The Hitcher Proves Why You Never Stop For Strangers
Hitcher (1986) begins with Jim Halsey traveling through the Texas desert to deliver a car in San Diego. It was a peaceful drive, up until he made the fateful mistake of picking up a hitchhiker along the highway. Jim was only trying to be helpful, but the well-spoken and mysterious man in Jim’s passenger seat had no destination and only one goal: To kill anyone foolish enough to give him a ride. In an act of fear and desperation, Jim kicks the man, called John Ryder, out of the car and seemingly out of his life. But in reality, Jim’s nightmare had only just begun.
The Hitcher follows Jim being chased across the Texas desert by John for somewhat unclear reasons. John had killed another good samaritan before being picked up by Jim. It can be interpreted that John is after Jim because his act of bravery in pushing him out of his car earned John’s admiration as the man who can end his killing spree, indicated when he dares Jim to stop him in their initial encounter. The Hitcher is a thrilling ride and an acceptable daylight horror.
Along a desert highway, with hardly anyone to be seen for miles, Jim is at the killer’s mercy as there is nowhere to go but back and forth. Ryder is almost a ghost on the road as he manages to always come out of nowhere to give chase to Jim, thwarting his every hope of salvation.
The acting from the two primary characters is excellent and everyone plays their roles well. C. Thomas Howell depicts Jim’s fear and vulnerability in a way that makes his character more relatable to the viewer to the point that one can see something of themselves in him. Rutger Hauer is intimidating in his calm demeanor and almost disinterested homicidal persona. He comes across as someone who has been killing for so long that he’s becoming bored with the practice and sees Jim as his final challenge before he calls it quits.
There is also Jennifer Jason Leigh as Nash, a highway waitress Jim comes across in his escape from John. There is nothing wrong with her acting, though her character direction follows a trope type, that women in 80’s horror had a tendency to fall into, by throwing her lot in with a guy she had just met and choosing to believe his wild story. By today’s standards, her choices would not be seen as believable. That may be why the 2007 remake saw the female lead start as Jim’s girlfriend rather than someone he meets along the way.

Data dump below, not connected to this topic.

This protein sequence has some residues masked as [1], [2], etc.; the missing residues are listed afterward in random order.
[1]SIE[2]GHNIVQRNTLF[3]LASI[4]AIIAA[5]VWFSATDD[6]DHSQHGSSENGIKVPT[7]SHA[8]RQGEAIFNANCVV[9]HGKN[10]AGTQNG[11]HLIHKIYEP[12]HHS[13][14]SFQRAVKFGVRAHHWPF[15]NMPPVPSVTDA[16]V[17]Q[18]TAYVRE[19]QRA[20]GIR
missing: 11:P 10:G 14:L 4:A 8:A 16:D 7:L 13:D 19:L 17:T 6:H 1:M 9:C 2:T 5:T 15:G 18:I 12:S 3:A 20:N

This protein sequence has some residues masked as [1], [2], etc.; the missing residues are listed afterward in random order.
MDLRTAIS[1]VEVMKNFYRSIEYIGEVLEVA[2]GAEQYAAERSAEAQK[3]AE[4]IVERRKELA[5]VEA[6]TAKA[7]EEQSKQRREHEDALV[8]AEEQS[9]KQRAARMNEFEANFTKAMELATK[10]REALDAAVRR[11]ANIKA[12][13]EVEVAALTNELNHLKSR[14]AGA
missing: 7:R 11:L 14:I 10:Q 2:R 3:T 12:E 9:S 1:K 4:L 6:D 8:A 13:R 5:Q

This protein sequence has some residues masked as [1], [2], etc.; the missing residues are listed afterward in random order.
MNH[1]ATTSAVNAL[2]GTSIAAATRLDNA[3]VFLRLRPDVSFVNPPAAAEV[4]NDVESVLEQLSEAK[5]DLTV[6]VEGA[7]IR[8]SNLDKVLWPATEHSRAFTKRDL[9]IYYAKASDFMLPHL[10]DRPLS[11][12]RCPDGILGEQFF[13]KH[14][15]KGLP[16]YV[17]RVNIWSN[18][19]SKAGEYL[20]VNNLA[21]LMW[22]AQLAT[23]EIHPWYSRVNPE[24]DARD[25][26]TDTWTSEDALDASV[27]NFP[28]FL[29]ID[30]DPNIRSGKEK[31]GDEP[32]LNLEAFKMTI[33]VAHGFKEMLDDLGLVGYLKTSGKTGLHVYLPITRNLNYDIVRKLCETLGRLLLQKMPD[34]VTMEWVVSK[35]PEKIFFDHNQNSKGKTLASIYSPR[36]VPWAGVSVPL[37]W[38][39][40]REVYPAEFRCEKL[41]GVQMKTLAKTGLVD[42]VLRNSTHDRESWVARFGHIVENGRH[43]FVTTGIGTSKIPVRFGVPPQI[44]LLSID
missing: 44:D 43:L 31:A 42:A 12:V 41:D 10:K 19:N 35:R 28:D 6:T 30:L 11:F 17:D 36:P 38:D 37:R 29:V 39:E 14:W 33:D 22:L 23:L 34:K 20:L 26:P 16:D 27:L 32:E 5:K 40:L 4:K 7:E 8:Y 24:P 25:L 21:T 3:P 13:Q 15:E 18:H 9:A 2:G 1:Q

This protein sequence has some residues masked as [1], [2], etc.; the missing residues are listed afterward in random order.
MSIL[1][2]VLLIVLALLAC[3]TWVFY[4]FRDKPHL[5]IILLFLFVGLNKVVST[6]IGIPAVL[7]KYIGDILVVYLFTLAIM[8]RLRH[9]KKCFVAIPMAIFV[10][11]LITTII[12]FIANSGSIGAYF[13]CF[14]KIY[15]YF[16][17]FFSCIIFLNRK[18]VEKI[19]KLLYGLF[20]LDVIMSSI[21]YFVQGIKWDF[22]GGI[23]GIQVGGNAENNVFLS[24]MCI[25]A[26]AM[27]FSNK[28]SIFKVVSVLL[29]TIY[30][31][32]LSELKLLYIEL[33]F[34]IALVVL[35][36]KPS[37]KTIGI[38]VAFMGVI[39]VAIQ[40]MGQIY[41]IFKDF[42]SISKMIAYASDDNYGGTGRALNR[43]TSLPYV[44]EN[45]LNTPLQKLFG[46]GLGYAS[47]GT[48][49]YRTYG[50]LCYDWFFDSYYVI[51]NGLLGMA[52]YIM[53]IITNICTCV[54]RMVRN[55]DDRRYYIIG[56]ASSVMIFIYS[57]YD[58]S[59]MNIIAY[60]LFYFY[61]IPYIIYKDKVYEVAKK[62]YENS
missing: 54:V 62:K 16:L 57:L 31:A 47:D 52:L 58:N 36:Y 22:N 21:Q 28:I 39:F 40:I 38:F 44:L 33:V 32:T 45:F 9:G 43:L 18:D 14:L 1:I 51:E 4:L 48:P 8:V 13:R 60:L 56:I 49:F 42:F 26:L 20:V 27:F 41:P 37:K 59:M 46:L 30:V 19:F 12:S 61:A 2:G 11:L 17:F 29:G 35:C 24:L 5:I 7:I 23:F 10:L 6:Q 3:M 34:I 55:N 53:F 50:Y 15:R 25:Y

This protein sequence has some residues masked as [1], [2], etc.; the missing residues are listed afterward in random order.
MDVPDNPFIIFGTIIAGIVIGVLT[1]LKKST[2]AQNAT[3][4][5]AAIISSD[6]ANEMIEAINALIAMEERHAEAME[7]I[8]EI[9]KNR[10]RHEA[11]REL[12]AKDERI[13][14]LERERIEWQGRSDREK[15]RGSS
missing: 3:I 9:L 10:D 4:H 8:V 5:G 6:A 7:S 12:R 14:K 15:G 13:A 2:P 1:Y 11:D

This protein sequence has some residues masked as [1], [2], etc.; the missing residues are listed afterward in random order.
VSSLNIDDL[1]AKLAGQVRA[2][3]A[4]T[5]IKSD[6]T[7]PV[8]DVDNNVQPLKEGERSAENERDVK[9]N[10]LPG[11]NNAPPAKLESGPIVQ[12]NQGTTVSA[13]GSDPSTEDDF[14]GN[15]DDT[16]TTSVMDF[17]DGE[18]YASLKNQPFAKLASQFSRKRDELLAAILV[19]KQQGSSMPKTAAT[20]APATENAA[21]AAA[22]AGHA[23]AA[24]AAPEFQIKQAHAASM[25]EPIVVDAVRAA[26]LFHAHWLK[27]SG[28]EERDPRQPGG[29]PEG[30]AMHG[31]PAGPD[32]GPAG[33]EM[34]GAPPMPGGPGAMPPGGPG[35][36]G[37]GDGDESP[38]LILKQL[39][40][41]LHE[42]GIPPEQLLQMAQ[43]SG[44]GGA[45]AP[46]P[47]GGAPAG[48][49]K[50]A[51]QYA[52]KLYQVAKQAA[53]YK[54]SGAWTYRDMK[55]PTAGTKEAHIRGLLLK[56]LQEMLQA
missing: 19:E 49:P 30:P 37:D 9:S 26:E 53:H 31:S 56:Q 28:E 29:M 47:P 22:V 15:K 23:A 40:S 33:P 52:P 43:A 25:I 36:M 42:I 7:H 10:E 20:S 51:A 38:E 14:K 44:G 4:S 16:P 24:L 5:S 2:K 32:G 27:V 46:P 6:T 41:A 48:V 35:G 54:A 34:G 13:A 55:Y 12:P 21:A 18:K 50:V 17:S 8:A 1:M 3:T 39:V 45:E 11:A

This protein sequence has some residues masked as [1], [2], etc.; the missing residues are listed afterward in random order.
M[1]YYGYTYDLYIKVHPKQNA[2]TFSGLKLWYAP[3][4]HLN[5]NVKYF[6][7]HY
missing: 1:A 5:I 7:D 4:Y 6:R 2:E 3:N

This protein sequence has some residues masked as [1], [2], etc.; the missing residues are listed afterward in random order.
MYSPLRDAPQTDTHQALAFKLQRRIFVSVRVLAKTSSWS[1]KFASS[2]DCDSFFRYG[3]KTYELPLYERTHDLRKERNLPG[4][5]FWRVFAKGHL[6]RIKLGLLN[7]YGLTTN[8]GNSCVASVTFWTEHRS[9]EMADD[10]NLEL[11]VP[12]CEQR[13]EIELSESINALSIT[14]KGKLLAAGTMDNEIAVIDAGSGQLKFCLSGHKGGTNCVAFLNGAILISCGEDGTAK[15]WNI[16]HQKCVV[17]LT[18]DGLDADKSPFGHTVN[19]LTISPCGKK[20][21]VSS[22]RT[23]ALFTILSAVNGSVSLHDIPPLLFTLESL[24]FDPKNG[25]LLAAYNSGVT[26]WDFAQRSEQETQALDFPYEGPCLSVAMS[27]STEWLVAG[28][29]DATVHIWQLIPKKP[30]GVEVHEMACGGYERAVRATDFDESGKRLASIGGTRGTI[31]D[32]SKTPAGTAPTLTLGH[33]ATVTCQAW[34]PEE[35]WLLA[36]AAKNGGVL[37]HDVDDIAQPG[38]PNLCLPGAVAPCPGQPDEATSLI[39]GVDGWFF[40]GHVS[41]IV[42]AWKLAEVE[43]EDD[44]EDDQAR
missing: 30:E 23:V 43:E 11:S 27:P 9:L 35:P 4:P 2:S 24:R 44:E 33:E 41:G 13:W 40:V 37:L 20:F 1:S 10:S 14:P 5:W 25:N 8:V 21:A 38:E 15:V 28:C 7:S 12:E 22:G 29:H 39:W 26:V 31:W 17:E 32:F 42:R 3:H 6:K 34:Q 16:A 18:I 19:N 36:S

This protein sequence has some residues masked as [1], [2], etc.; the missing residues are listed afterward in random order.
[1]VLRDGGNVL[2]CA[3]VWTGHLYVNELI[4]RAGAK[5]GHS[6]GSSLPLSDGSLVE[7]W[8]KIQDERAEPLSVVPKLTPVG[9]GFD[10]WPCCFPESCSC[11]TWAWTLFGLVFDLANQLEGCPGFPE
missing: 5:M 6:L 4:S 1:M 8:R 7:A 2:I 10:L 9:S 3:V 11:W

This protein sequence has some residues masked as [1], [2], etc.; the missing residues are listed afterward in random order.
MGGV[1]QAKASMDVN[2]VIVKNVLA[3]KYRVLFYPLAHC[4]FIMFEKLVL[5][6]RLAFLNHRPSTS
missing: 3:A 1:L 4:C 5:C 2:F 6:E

The scares of The Hitcher primarily come from John’s ability to appear almost out of nowhere and his intimidating presence as he pushes Jim to his limits. There is also little gore, but how much is enough depends on the viewer’s preferences. There is one scene in which dead bodies can be seen sometime after John has gotten to them and it’s pretty brutal. There are only three onscreen deaths, which are also graphic. Half the deaths in this film are only for the imagination to see. There is one scene in particular in the first half that some people may find alarming. Without providing spoilers, nothing graphic is shown, though it is clear to the viewer what has happened and it involves children.
The Hitcher is a good 80’s style horror film that was overall enjoyable. The only downside worth noting is a big chase scene with multiple cop cars that seems pretty ridiculous. It also emphasizes the redundancy of Jennifer Jason Leigh’s character for putting herself in a dangerous situation she had no business being in. So while the sequence isn’t altogether nonsensical, perhaps it could have been executed more logically. It does not ruin the movie experience, however, and fans of classic horror films should seek this one out on HBO Max if they have it. If not, they can watch it on Hulu with a premium subscription.
The Hitcher (1986) Official Trailer